cc @matthewbauer

I think the best way to do this now is like this:

let
  pkgs = import <nixpkgs> {
    crossOverlays = [
      (self: super: {
        stdenv = super.stdenvAdapters.impureUseNativeOptimizations super.stdenv;
      })
    ];
  };
in pkgs.hello

You can use “overlays” or “crossOverlays”, but overlays requires you to rebuild the entire stdenv, while you probably don’t need that. On the other hand, this will make sure that everything is built with -march=native.

Other “adapters” are possible, see https://github.com/NixOS/nixpkgs/blob/c7b4b3bb1677d4b50251605a428016c6b5ac1d60/pkgs/stdenv/adapters.nix

We probably should add some more for things like this.

1 Like

Thank you, I can try this on a new install.

Instead of adding more adapters, why not just create one where the user specifies the desired CFLAGS, CXXFLAGS, LDFLAGS, jobs (-j4 for ex.)? Maybe this is just a Gentoo thing, but I don’t know why these shouldn’t be easily specified by the user if desired (I understand not allowing -march=native for preserving purity but everything else like -O3 is host independent).

If I do use a stdenvAdapter, is setting gcc.arch/gcc.tune still necessary?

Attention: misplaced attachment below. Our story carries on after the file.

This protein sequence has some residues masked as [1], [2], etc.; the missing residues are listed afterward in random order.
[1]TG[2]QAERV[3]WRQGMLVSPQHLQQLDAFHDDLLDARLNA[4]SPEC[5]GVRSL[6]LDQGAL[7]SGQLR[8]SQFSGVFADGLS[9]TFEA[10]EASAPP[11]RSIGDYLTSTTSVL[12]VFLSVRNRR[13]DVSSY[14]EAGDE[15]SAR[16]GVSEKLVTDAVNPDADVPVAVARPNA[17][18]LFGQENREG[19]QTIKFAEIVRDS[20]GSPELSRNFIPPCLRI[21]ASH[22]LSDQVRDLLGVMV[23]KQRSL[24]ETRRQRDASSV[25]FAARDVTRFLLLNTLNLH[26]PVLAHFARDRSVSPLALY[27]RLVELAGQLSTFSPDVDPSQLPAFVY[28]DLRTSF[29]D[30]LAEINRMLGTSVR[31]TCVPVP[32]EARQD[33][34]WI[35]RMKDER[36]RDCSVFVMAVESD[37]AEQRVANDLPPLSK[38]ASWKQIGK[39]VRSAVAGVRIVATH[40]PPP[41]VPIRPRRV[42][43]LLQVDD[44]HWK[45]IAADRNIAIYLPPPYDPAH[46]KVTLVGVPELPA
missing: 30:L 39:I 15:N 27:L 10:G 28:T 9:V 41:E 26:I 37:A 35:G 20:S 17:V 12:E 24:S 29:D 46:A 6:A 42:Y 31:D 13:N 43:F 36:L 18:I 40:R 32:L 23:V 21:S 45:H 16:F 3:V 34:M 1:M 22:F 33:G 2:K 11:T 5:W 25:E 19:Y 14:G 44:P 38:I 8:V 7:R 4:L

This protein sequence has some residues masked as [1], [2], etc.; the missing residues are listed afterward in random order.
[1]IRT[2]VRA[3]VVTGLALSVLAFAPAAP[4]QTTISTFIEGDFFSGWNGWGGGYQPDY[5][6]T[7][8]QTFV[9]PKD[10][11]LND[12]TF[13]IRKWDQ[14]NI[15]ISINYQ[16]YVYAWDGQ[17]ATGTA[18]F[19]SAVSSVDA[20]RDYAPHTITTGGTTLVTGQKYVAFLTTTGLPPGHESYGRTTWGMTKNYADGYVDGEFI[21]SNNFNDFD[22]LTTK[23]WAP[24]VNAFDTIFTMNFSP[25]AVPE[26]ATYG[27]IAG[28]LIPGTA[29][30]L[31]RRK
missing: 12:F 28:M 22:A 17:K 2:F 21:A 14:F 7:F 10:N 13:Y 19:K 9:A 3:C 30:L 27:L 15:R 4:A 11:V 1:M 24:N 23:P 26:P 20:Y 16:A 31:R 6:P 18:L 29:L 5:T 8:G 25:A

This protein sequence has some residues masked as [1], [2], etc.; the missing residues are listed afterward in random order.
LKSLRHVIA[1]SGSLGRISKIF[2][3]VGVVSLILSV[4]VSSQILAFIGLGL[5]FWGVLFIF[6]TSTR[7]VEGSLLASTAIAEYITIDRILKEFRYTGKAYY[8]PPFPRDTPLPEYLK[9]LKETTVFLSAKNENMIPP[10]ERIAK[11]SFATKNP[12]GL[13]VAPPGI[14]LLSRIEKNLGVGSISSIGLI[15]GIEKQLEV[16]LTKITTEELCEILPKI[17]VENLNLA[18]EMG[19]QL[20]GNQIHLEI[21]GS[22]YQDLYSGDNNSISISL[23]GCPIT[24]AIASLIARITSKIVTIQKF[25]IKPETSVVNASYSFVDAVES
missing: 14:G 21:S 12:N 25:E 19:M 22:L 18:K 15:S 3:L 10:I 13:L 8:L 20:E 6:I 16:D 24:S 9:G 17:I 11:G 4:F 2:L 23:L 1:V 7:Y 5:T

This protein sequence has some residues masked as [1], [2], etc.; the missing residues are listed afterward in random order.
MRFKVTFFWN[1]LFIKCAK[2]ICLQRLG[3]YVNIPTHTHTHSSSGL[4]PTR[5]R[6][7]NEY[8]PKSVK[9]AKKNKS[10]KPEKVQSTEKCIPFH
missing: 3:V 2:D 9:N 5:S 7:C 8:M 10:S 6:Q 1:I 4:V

Hello I’m having a problem with my NixOS 19.09
When specifying

nixpkgs.localSystem.system   = builtins.currentSystem;
  nixpkgs.localSystem.platform = pkgs.lib.systems.platforms.pc64 // {
    gcc.arch = "bdver2";
    gcc.tune = "bdver2";
  };

Also tried setting …system = “x86_64-linux” to no avail (nothing changed)
I can not rebuild system, and get errors:

$ nixos-rebuild test
error: infinite recursion encountered, at /nix/var/nix/profiles/per-user/root/channels/nixos/lib/modules.nix:336:9
(use '--show-trace' to show detailed location information)
building Nix...
error: infinite recursion encountered, at /nix/var/nix/profiles/per-user/root/channels/nixos/lib/modules.nix:336:9
(use '--show-trace' to show detailed location information)
building the system configuration...
error: infinite recursion encountered, at /nix/var/nix/profiles/per-user/root/channels/nixos/lib/modules.nix:336:9
(use '--show-trace' to show detailed location information)

Tried --show-trace but don’t get what broke from it.
Is this deprecated?

No, AMD support is not merged yet (https://github.com/NixOS/nixpkgs/pull/61019)

Is there information about when it can be merged?
I would like to help if i can. What i could do?